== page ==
How Melbourne youth from different cultural backgrounds are volunteering in the fight -against viral hepatitis
11 January 2018
Hysterical headlines about youth crime waves have been with us as long as there have been banner headlines. And fake news stories promoted by politicians trying to score points are nothing new.
It is a sad fact that race-baiting and sensationalism has media ‘legs’ particularly in the run up to an important state election.
“Comments by Peter Dutton claiming people are afraid to go out in Melbourne because of African gangs are not only wrong, they are plain silly”, Hepatitis Victoria CEO Melanie Eagle said.
The reality is that there are youth from different ethnic and cultural backgrounds -including Sudan and other parts of Africa- fighting to help us win in the struggle against a potentially deadly foe which is viral hepatitis,” she said.
Viral hepatitis B and C disproportionally impact migrant and refugee communities and sadly up to 6 Victorians die every week of hepatitis-related liver disease, a greater number than the state road toll. In 2016, 1.34 million died of hepatitis related disease worldwide, more than the number who died from HIV or malaria.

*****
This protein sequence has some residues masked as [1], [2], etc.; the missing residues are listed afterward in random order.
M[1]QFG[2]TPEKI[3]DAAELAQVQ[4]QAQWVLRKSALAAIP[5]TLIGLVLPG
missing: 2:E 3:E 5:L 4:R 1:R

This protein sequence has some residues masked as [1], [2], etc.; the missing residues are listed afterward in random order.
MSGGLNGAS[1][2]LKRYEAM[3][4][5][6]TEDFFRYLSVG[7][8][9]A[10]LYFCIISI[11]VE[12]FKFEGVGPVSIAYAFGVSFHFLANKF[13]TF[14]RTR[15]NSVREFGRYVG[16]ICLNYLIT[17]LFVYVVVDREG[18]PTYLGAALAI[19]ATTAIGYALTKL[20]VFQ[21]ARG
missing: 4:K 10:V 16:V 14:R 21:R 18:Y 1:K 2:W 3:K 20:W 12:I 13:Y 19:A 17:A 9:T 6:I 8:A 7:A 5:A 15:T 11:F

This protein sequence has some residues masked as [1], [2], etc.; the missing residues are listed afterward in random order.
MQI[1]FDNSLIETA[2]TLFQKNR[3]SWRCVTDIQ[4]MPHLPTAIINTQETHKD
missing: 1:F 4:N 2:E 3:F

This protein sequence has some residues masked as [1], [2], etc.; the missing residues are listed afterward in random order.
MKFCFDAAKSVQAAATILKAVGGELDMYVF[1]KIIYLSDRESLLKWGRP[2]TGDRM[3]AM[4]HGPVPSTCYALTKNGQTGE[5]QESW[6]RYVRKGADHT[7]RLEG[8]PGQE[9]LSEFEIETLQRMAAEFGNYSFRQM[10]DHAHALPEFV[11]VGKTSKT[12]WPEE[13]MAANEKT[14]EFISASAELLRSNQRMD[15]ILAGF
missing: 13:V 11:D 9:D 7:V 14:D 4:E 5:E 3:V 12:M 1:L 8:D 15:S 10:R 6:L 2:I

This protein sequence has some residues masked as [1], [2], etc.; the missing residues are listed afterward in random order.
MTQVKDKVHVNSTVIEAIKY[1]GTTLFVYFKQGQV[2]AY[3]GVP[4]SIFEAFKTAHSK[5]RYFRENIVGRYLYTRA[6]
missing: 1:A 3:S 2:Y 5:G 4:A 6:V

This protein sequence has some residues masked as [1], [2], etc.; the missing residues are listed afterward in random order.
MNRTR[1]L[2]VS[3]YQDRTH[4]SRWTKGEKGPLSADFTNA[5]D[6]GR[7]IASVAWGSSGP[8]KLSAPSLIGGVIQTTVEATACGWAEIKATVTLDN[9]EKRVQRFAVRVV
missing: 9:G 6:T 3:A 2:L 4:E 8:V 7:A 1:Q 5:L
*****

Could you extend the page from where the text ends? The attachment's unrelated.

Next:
“There is fantastic work being done at Hepatitis Victoria by youth from all cultural backgrounds, and many of them come from regions where there has been war and civil strife.
“Instead of race baiting our leaders should be calling for more social, health and education initiatives that could reduce alienation and increase employment and integration,” she said.
Sudanese volunteers at Hepatitis Victoria, for example, do research into how hepatitis is perceived by Sudanese communities and the considerations health authorities should take when approaching them for health promotion.
“This is work that could help people get treatment and actually save lives.”
“Our HepHeroes come from many different cultural and linguistic backgrounds and the fact we have such a diverse group shows how pervasive and challenging viral hepatitis is worldwide and why we need such a broad group to help overcome it,” said Ms Eagle.
Hepatitis Victoria has been vocal in its support of disadvantaged groups.
Look here for a video the organisation made recently called “Don’t turn your back on refugees”.